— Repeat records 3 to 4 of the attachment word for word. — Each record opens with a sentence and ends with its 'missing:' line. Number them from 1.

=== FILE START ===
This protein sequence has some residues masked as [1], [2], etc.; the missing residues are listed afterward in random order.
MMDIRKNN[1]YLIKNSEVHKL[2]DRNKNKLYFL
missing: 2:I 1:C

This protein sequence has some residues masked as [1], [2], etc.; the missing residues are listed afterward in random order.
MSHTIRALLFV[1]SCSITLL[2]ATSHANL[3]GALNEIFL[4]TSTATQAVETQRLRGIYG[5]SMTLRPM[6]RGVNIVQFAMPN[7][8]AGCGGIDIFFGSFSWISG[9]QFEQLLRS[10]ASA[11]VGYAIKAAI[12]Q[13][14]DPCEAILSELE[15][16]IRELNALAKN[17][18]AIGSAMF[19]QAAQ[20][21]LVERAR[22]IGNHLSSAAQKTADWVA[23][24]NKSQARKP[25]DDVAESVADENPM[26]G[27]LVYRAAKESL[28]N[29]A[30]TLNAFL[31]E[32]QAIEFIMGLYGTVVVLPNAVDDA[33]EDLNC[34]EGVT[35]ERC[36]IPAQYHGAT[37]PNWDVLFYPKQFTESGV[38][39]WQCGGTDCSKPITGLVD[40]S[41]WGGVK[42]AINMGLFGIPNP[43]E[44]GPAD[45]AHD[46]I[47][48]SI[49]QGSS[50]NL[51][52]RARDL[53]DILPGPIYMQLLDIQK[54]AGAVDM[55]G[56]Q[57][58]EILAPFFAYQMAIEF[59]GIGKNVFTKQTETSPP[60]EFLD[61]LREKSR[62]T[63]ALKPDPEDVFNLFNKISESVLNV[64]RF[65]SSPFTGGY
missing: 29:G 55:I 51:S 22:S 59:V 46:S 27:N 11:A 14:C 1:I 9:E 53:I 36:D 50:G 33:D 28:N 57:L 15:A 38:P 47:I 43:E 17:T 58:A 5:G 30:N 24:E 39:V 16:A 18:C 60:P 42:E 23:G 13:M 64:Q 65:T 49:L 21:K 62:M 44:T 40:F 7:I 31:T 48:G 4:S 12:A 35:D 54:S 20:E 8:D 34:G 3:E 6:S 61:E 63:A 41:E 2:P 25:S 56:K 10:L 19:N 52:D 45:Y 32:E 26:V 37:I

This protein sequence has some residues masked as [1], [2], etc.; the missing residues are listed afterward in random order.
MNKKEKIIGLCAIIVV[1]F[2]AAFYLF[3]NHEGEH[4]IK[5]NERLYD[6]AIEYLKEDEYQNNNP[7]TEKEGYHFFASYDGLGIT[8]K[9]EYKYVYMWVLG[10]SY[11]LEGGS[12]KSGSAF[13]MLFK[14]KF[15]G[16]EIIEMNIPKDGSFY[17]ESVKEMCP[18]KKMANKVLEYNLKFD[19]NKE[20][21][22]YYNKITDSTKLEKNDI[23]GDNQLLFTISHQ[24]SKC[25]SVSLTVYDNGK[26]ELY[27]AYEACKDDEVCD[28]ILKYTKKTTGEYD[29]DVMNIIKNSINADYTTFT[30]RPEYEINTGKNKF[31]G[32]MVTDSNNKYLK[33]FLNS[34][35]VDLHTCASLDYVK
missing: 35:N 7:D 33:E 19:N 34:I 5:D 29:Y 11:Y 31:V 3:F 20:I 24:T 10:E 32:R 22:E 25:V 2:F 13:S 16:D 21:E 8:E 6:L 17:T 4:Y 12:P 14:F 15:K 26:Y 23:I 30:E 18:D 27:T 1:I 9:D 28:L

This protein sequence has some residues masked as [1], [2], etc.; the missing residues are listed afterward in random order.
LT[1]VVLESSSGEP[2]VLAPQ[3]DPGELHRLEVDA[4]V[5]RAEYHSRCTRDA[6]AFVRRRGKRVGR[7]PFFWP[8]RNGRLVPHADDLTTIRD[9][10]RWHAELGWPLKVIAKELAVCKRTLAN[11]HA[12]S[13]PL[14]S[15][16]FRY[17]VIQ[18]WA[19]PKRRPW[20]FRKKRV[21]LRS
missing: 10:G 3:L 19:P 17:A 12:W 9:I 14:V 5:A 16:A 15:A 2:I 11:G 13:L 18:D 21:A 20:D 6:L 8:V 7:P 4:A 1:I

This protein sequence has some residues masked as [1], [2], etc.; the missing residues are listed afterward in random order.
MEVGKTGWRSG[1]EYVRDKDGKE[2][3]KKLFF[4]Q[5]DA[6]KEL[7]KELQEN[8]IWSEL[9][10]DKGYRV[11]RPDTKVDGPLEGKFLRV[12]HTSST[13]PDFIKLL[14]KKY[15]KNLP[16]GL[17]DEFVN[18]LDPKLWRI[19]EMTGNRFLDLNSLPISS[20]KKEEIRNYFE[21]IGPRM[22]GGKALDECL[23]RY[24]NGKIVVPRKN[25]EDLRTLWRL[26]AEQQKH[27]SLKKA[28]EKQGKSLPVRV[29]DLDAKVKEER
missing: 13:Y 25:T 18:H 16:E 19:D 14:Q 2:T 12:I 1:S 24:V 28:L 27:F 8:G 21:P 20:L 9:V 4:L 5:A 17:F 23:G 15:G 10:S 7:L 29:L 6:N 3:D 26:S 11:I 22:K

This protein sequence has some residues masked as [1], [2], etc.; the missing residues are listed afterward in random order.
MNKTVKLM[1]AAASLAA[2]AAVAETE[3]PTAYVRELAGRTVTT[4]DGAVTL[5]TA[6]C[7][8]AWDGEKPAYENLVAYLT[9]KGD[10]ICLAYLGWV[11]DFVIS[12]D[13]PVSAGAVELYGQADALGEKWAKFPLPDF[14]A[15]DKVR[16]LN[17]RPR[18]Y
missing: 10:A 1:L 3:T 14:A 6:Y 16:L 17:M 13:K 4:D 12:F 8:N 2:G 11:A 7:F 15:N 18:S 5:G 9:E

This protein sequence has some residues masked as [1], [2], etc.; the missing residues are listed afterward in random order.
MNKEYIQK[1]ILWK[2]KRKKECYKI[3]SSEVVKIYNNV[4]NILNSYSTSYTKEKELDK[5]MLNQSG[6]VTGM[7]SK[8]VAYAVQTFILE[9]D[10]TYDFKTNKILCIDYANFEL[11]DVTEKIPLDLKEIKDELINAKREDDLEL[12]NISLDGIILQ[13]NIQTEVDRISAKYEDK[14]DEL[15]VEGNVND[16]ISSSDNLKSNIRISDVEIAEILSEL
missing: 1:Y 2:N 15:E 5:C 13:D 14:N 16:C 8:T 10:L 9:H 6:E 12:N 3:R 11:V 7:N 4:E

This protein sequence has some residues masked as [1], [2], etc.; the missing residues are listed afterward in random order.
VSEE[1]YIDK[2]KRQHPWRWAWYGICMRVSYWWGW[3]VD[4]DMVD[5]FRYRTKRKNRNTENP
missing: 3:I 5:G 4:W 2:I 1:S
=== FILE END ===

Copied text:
This protein sequence has some residues masked as [1], [2], etc.; the missing residues are listed afterward in random order.
MNKKEKIIGLCAIIVV[1]F[2]AAFYLF[3]NHEGEH[4]IK[5]NERLYD[6]AIEYLKEDEYQNNNP[7]TEKEGYHFFASYDGLGIT[8]K[9]EYKYVYMWVLG[10]SY[11]LEGGS[12]KSGSAF[13]MLFK[14]KF[15]G[16]EIIEMNIPKDGSFY[17]ESVKEMCP[18]KKMANKVLEYNLKFD[19]NKE[20][21][22]YYNKITDSTKLEKNDI[23]GDNQLLFTISHQ[24]SKC[25]SVSLTVYDNGK[26]ELY[27]AYEACKDDEVCD[28]ILKYTKKTTGEYD[29]DVMNIIKNSINADYTTFT[30]RPEYEINTGKNKF[31]G[32]MVTDSNNKYLK[33]FLNS[34][35]VDLHTCASLDYVK
missing: 35:N 7:D 33:E 19:N 34:I 5:D 29:Y 11:Y 31:V 3:F 20:I 24:T 10:E 32:R 22:E 25:V 2:F 13:S 16:D 21:E 8:E 6:L 17:T 4:Y 12:P 14:F 15:K 26:Y 23:I 30:E 18:D 27:T 1:I 9:D 28:L

This protein sequence has some residues masked as [1], [2], etc.; the missing residues are listed afterward in random order.
LT[1]VVLESSSGEP[2]VLAPQ[3]DPGELHRLEVDA[4]V[5]RAEYHSRCTRDA[6]AFVRRRGKRVGR[7]PFFWP[8]RNGRLVPHADDLTTIRD[9][10]RWHAELGWPLKVIAKELAVCKRTLAN[11]HA[12]S[13]PL[14]S[15][16]FRY[17]VIQ[18]WA[19]PKRRPW[20]FRKKRV[21]LRS
missing: 10:G 3:L 19:P 17:A 12:W 9:I 14:V 5:A 16:A 15:A 2:I 11:G 13:L 18:D 21:A 20:D 6:L 8:V 7:P 4:A 1:I